It is very clear that Qatar does not just need to diversify its domestic economy, it will also have to grow outside its own economy to make diversification sustainable. The Qatar Investment Authority (QIA) has of course realised this fact and has funnelled state income earned through oil and gas exports in over 30 countries, into companies such as UK-based Sainsbury grocery chain, Harrods Group, Porsche, Barclays, stakes in Royal Dutch Shell and Miramax as well as in property around the globe.

Reading Time: 2 minutes

It is very clear that Qatar does not just need to diversify its domestic economy, it will also have to grow outside its own economy to make diversification sustainable. The Qatar Investment Authority (QIA) has of course realised this fact and has funnelled state income earned through oil and gas exports in over 30 countries, into companies such as UK-based Sainsbury grocery chain, Harrods Group, Porsche, Barclays, stakes in Royal Dutch Shell and Miramax as well as in property around the globe.

By Arno Maierbrugger

One promising field of expansion abroad is tourism, and the QIA is now pursuing that through its Harrods hotel chain by investing $670 million into an integrated hospitality development project in Malaysia that will boast a seven-star hotel, serviced apartments, office building and retail space. The hotel will be the first of its kind in Asia and set the path for Harrods’ expansion to other major cities of the world. Kuala Lumpur won the bid for the hotel because of its ease in setting up and flexibility of operations, the QIA said. The project is planned to be fully completed in 2018.

At the end of last year, the QIA took a look at investment opportunities in tourism in the Philippines as part of a $1 billion investment commitment to the nation that also includes energy and agriculture. A memorandum of understanding was signed in April 2012 on occasion of the first-ever visit of the Emir of Qatar to the Philippines. Indeed, Qatar tourism to the Philippines could need a boost, just 3,771 Qataris visited the archipelago in 2012, according to official Philippine government data, as opposed to 30,040 from Saudi Arabia and 12,684 from the UAE in the same period.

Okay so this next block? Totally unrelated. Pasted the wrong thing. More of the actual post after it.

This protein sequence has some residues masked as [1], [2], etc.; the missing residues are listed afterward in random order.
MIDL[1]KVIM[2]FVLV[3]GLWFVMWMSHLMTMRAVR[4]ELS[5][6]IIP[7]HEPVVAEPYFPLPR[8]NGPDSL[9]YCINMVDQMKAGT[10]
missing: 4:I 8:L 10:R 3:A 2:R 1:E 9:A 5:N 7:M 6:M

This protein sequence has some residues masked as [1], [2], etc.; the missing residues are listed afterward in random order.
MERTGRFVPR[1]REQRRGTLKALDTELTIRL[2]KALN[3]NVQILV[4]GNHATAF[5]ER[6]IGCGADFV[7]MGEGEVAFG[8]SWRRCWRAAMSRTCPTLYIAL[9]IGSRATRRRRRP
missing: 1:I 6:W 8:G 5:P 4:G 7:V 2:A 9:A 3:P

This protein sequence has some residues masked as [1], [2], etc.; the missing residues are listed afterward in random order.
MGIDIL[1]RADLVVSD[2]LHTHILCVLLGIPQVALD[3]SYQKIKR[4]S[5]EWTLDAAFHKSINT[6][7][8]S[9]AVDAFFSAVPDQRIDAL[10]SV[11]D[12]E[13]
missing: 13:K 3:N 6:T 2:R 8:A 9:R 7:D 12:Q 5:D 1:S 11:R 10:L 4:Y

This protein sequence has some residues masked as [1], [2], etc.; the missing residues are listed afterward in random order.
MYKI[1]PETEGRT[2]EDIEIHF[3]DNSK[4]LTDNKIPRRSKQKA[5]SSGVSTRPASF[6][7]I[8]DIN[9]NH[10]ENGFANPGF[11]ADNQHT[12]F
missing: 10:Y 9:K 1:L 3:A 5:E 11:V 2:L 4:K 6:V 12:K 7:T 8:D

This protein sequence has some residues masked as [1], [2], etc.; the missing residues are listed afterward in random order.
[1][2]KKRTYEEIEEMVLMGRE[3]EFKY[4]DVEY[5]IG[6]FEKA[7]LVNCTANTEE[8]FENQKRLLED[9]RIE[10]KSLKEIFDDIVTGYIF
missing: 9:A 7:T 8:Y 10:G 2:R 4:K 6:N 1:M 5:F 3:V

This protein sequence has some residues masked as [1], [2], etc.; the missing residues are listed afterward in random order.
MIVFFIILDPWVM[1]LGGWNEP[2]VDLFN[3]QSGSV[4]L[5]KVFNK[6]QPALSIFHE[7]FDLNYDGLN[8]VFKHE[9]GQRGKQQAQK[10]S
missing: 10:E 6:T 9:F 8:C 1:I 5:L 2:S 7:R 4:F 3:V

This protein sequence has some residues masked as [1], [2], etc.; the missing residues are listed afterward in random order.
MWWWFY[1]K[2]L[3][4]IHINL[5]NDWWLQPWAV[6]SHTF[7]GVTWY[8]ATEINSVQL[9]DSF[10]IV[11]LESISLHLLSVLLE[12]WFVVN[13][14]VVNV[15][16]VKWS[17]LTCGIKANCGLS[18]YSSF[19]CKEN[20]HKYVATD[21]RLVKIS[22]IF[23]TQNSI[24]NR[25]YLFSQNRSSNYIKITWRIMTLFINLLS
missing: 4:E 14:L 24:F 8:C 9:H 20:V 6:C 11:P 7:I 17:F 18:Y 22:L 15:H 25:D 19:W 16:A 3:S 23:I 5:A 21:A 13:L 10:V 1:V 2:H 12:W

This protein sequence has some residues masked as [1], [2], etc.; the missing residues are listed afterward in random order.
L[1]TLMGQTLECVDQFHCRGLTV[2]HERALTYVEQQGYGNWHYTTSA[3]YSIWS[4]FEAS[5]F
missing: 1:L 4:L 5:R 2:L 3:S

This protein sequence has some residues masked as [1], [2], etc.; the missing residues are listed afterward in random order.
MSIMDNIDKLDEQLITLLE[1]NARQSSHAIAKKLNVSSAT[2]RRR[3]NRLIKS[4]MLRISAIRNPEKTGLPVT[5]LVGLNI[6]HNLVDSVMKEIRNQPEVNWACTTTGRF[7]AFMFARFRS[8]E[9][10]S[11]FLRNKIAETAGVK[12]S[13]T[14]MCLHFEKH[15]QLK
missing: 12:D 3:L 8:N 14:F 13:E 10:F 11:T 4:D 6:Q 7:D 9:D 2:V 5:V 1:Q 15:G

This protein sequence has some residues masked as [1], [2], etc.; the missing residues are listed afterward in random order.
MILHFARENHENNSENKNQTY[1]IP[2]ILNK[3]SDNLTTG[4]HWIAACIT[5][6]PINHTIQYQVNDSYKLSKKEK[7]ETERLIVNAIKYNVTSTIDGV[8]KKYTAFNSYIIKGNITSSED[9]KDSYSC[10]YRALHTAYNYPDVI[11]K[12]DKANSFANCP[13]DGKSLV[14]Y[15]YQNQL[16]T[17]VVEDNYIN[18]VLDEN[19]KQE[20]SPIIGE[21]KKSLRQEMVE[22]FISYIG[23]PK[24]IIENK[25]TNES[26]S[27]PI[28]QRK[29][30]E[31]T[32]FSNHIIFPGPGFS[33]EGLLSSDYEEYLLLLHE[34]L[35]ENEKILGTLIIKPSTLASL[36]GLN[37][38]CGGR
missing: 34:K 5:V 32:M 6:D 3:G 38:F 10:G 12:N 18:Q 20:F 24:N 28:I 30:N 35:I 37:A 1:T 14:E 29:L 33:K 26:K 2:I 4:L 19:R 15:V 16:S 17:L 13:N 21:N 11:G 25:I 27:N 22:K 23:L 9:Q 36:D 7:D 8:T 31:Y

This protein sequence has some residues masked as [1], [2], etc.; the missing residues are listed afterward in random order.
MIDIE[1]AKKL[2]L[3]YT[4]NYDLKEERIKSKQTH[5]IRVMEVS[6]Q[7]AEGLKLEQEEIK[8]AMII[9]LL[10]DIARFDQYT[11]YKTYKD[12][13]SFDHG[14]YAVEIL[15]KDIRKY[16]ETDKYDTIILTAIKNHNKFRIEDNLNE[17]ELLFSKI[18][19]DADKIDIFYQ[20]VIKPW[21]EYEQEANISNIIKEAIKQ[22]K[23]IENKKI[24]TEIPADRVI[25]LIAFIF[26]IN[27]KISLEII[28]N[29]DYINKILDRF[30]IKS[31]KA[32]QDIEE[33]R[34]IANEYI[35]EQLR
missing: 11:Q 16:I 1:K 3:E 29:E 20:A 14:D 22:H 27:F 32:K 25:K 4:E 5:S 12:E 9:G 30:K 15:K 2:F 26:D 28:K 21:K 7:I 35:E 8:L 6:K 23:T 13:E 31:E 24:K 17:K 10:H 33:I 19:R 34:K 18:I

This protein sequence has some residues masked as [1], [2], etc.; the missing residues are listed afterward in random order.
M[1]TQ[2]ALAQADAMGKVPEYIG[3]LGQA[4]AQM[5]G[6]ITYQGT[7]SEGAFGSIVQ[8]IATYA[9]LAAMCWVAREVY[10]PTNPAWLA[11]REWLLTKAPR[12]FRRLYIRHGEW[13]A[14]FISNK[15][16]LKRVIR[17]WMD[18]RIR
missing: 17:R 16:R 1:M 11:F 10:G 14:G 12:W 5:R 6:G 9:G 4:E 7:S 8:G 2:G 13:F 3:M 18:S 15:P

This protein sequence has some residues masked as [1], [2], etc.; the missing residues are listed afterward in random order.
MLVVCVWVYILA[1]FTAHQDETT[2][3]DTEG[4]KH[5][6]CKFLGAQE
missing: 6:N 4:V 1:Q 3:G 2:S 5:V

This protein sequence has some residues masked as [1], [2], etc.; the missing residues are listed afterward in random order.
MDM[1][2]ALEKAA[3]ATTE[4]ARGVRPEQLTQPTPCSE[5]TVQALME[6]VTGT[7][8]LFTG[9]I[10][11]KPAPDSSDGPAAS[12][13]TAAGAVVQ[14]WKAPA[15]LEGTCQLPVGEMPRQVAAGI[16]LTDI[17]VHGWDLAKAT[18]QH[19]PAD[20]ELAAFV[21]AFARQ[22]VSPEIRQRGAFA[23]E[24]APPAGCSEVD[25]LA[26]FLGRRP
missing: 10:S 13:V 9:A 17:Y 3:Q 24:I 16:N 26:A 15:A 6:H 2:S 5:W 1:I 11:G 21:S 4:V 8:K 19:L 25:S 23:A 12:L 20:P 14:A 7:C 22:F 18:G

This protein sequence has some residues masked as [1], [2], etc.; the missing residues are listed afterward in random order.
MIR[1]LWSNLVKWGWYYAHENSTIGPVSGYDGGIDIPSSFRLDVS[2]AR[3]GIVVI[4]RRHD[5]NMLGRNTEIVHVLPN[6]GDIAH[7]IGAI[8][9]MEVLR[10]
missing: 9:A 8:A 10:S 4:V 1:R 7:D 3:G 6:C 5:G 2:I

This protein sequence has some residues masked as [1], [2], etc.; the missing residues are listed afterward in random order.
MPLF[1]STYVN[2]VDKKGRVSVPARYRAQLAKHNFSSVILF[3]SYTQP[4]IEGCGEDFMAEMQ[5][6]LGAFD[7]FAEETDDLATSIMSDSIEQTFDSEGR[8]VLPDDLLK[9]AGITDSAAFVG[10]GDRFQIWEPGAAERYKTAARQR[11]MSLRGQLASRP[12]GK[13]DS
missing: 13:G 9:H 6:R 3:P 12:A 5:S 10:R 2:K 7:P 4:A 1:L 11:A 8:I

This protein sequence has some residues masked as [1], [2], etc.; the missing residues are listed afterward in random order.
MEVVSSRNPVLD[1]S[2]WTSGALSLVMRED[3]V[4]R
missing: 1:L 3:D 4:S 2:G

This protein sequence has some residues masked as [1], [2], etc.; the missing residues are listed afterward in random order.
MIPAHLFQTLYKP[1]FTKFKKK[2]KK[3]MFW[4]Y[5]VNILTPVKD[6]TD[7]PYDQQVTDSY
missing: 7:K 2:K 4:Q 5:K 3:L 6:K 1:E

A number of Qatari projects are currently also under preparation in Vietnam, including construction of tourist complexes. Qatari Diar Real Estate is undertaking various real estate development projects in joint ventures with local governments in Vietnam, including residential and commercial projects and hotels.

Qatar Airways resumed its direct flights from Doha to Yangon, Myanmar, in October 2012 not without a purpose: Besides from making Yangon the 10th gateway in ASEAN for the airline, its tourism arm is exploring the possibility of investing in a hotel project in the country’s business capital, according to Qatar Airways chief executive officer Akbar Al Baker.

As for Thailand, Qatar has expressed interest to increase the number of medical and leisure tourists to the Southeast Asian country. Qatar Airways on February 20 will launch a fourth daily Doha-Bangkok flight and is also looking to add more flights to Phuket and to open its own lounge at Bangkok’s Suvarnabhumi airport. The government of Thailand has, in turn, introduced a 90 days visa extension for Qataris for medical visits in Thailand.

Indonesia, the country with the world’s largest Muslim population, is also on Qatar’s tourism radar after Qatar Holding, the QIA’s investment arm, has established an Indonesian Fund worth $1 billion in 2012 and a wholly-owned subsidiary, QH Indonesia, to scrutinise the country’s various investment opportunities.

 

This comment is part of Inside Investor’s weekly column series in Qatar’s leading newspaper Gulf Times and is published every Sunday.

Gulf Times